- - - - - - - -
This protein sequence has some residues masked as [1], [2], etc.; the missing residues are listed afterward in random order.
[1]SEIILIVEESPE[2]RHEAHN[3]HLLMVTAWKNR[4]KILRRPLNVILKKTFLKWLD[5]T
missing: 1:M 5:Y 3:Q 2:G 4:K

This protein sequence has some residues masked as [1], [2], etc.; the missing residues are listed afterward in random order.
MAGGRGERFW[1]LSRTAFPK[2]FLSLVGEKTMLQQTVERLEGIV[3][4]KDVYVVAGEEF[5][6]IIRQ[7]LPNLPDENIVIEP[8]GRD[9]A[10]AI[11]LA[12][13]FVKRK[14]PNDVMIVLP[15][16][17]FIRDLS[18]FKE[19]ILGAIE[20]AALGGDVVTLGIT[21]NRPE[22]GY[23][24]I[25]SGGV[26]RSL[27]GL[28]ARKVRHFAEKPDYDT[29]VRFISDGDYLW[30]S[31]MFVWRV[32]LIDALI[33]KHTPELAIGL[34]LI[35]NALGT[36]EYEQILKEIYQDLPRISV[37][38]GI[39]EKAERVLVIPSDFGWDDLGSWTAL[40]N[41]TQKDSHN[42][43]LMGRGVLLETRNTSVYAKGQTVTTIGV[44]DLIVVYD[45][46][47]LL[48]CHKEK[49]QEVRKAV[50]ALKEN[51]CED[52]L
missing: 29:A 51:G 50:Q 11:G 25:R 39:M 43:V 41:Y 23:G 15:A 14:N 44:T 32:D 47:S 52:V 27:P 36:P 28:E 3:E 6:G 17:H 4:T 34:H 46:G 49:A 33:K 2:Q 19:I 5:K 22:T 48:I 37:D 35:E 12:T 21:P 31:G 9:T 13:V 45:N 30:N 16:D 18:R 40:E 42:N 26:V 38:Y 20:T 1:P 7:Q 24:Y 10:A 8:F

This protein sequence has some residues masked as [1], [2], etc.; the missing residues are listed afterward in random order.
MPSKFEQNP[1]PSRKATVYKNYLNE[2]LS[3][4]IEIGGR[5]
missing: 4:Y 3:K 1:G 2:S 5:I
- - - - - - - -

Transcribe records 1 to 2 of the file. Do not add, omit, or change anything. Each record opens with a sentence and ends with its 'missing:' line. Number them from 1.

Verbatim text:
This protein sequence has some residues masked as [1], [2], etc.; the missing residues are listed afterward in random order.
[1]SEIILIVEESPE[2]RHEAHN[3]HLLMVTAWKNR[4]KILRRPLNVILKKTFLKWLD[5]T
missing: 1:M 5:Y 3:Q 2:G 4:K

This protein sequence has some residues masked as [1], [2], etc.; the missing residues are listed afterward in random order.
MAGGRGERFW[1]LSRTAFPK[2]FLSLVGEKTMLQQTVERLEGIV[3][4]KDVYVVAGEEF[5][6]IIRQ[7]LPNLPDENIVIEP[8]GRD[9]A[10]AI[11]LA[12][13]FVKRK[14]PNDVMIVLP[15][16][17]FIRDLS[18]FKE[19]ILGAIE[20]AALGGDVVTLGIT[21]NRPE[22]GY[23][24]I[25]SGGV[26]RSL[27]GL[28]ARKVRHFAEKPDYDT[29]VRFISDGDYLW[30]S[31]MFVWRV[32]LIDALI[33]KHTPELAIGL[34]LI[35]NALGT[36]EYEQILKEIYQDLPRISV[37][38]GI[39]EKAERVLVIPSDFGWDDLGSWTAL[40]N[41]TQKDSHN[42][43]LMGRGVLLETRNTSVYAKGQTVTTIGV[44]DLIVVYD[45][46][47]LL[48]CHKEK[49]QEVRKAV[50]ALKEN[51]CED[52]L
missing: 29:A 51:G 50:Q 11:G 25:R 39:M 43:V 41:Y 23:G 15:A 14:N 44:T 32:D 47:S 52:V 27:P 36:P 28:E 3:E 6:G 17:H 4:T 34:H 46:G 49:A 33:K 2:Q 19:I 5:K 22:T 48:I 37:D 35:E 12:T 21:P 31:G 9:T 13:V 45:N 30:N 16:D 18:R 40:E 42:N 26:V 38:Y 20:T 1:P 7:Q 24:Y 10:A 8:F